Best mystery movie mistakes of 2001
Factual error: The movie is supposed to take place over the course of a single summer. In one section of the film, Bobby is reading a story about VP Nixon's recent Presidential nomination, which took place in 1960. Later, he is reading a story of Maury Wills base stealing record, which occurred in 1962.
Continuity mistake: In the scene just after Joe finds his parents, when they are sitting in their trailer talking, his parents have a stuffed clown between them. Just before Joe asks them if there ever was a time when they'd be staring at the moon, the clown is slumped forward with its face not visible. In the next shot, when his mom starts her sales pitch about having clowns for sale, the clown is now standing upright between them.
Continuity mistake: When the panel of doctors are being queried by Aames, for the second time of the loop of this interview, the black box containing the mask can clearly be seen in the bottom right hand corner on the desk when the camera swings to the main doctor. When the camera pans back again, it is gone, and it is only after this that the assistant brings in the box.
Continuity mistake: The first time we see the young doctor doing his "lobotomy" in London Hospital (to the girl that was married to Prince Edward), Ian Holm comments on the procedure for some guest as they stand behind a glass window. You can clearly see the young doctor doing the third strike with his hammer in a reflection in the window. The movie cuts back to the young doctor and he is doing the third strike for a second time.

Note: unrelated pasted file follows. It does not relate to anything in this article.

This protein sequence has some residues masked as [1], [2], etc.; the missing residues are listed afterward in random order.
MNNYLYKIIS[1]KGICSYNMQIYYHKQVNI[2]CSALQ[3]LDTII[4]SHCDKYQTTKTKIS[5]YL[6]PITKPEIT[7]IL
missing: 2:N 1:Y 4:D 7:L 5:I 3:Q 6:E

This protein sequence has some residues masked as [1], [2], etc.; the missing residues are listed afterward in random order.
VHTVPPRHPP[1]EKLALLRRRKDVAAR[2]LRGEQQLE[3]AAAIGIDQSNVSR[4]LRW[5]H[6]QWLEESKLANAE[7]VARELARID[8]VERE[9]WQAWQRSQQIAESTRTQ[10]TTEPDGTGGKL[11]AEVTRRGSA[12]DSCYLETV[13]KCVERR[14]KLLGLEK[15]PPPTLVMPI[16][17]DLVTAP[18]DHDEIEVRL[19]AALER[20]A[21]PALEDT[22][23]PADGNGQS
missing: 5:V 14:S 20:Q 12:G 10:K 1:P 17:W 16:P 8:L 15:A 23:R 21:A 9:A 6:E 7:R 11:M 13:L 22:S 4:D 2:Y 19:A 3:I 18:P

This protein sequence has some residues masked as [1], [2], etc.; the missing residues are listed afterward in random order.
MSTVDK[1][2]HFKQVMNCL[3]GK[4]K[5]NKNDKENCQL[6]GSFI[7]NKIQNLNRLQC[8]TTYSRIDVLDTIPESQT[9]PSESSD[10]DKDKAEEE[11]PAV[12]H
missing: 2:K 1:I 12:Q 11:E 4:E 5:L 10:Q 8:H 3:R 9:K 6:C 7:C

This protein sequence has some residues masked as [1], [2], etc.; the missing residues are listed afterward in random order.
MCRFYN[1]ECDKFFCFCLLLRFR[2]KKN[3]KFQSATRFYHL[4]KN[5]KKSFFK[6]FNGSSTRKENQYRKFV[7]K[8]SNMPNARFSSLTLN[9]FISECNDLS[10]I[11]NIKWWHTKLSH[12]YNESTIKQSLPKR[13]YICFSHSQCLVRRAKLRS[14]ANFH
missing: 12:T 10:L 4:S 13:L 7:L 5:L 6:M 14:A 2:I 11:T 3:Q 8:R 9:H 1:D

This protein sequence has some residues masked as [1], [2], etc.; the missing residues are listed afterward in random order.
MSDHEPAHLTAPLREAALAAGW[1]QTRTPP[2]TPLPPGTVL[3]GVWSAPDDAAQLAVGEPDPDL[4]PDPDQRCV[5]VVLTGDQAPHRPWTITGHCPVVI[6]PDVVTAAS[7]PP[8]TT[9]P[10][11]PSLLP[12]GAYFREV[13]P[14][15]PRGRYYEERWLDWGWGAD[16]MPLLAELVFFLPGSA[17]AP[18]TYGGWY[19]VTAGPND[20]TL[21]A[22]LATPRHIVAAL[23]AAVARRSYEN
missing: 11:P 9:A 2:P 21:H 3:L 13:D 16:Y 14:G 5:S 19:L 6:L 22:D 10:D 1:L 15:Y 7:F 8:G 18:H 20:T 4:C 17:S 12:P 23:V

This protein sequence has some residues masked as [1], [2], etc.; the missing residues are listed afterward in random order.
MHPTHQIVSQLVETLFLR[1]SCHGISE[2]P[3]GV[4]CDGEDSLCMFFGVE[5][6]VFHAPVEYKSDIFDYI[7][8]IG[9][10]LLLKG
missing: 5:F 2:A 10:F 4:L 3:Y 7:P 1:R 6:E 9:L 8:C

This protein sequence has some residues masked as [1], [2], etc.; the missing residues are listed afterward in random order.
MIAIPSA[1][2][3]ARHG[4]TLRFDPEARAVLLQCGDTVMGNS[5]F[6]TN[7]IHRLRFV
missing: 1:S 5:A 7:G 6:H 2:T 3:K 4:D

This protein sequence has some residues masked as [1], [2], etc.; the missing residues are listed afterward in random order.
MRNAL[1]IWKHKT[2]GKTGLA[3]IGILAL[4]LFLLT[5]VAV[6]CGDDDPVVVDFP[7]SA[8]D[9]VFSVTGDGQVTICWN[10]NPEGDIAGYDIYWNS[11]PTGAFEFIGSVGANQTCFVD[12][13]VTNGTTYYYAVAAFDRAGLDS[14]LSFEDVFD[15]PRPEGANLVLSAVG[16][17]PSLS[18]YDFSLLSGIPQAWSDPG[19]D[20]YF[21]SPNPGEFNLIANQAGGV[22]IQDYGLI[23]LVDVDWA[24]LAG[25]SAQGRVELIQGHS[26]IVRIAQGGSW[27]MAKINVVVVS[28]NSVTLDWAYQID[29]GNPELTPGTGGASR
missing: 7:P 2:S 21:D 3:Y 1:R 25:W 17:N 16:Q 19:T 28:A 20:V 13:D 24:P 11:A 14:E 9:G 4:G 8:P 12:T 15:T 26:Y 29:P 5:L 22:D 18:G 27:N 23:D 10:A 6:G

Plot hole: At the end of the film the boss says that he and Miss Fitzgerald are going to go on holiday together to Paris (talking about the actual city, not the secret code they have invented). However, the film is set in 1940 and Paris would have been an unusual place to take a holiday at this time, considering France was in the middle of a war... Pretty dangerous for civilians even though America was still neutral at the time.
Plot hole: When Margaret has to collect the $50,000, she goes around to various banks trying to get a loan on their house, which she can't get because her husband, co-owner of the house, isn't around. Why couldn't she just have taken the papers, said she was going to take them home to her husband, forged his signature, and brought them back? You can't exactly say she has either moral problems or isn't devious enough, since we've already seen her stuff a body into a dinghy, toss it into the lake, and come back to her house looking fairly normal.
Factual error: The movie "Cat's Meow," about a real incident that occurred on William R. Hearst's yacht, includes a scene where a female guest, awakened by a gunshot, is wearing hair clips. Those objects were not available in the 1920s, and even if they were, they are totally ineffectual on her combed-flat hair style.
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